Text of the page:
Mexican Mummies


Intentional mummification in pre-Columbian Mexico was practiced by the Aztec culture. These bodies are collectively known as Aztec mummies. Genuine Aztec mummies were "bundled" in a woven wrap and often had their faces covered by a ceremonial mask. Public knowledge of Aztec mummies increased due to traveling exhibits and museums in the 19th and 20th centuries, though these bodies were typically naturally desiccated remains and not actually the mummies associated with Aztec culture. (See: Aztec mummy)

Natural mummification has been known to occur in several places in Mexico, though the most famous are the mummies of Guanajuato. A collection of these mummies, most of which date to the late 19th century, have been on display at El Museo de las Momias in the city of Guanajuato since 1970. The museum claims to have the smallest mummy in the world on display (a mummified fetus). It was thought that minerals in the soil had the preserving effect, however it may rather be due to the warm, arid climate. Mexican mummies are also on display in the small town of Encarnacion de Daz, Jalisco.

The Mummies of Guanajuato are a number of naturally mummified bodies interred during a cholera outbreak around Guanajuato, Mexico in 1833. The mummies were discovered in a cemetery in Guanajuato, making the city one of the biggest tourist attractions in Mexico.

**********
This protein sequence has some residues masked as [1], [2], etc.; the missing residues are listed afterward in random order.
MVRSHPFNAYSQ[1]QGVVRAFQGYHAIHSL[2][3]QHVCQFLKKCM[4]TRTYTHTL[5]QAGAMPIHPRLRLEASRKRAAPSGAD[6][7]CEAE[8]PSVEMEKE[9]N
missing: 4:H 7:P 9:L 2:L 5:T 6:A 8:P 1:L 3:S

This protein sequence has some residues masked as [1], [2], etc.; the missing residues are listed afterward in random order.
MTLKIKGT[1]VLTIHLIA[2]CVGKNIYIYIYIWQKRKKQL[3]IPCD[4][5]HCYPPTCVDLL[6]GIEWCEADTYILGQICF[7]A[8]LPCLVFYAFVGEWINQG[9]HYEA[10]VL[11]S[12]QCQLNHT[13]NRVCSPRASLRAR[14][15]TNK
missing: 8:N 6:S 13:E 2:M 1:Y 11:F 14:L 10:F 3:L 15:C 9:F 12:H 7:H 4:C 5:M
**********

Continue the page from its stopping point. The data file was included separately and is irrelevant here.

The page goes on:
The bodies appear to have been disinterred between 1865 and 1958. During that time a local tax was imposed requiring relatives to pay a fee to keep their relatives interred. If the relatives were unable or unwilling to pay the tax, the bodies were disinterred. Ninety percent of the remains were disinterred because their relatives did not pay the tax. Of these, only two percent had been naturally mummified. The mummified bodies were stored in a building and in the 1900s began attracting tourists. Cemetery workers began charging people a few pesos to enter the building where bones and mummies were stored. This place was turned into a museum called El Museo De Las Momias ("The Mummies' Museum"). A law prohibiting disinterring was passed in 1958, but this museum still exhibits the original mummies.




In the News ...


Mexico: Ulcers Discovered in Mummies Live Science - July 15, 2008

Two Mexican mummies had ulcers when they were alive. Remnants of the bacterium Helicobacter pylori were discovered in gastric tissue from the mummies, human remains believed to predate Columbus' discovery of the New World. "It is only through the use of the stomach tissue of these incredible mummies that we were able to make this discovery," said researcher Yolanda Lpez-Vidal. "Infection is established when the micro-organism infiltrates the stomach lining and induces a local inflammatory response. This is unlike colonization, which does not cause such a response and does not occur in the stomach."





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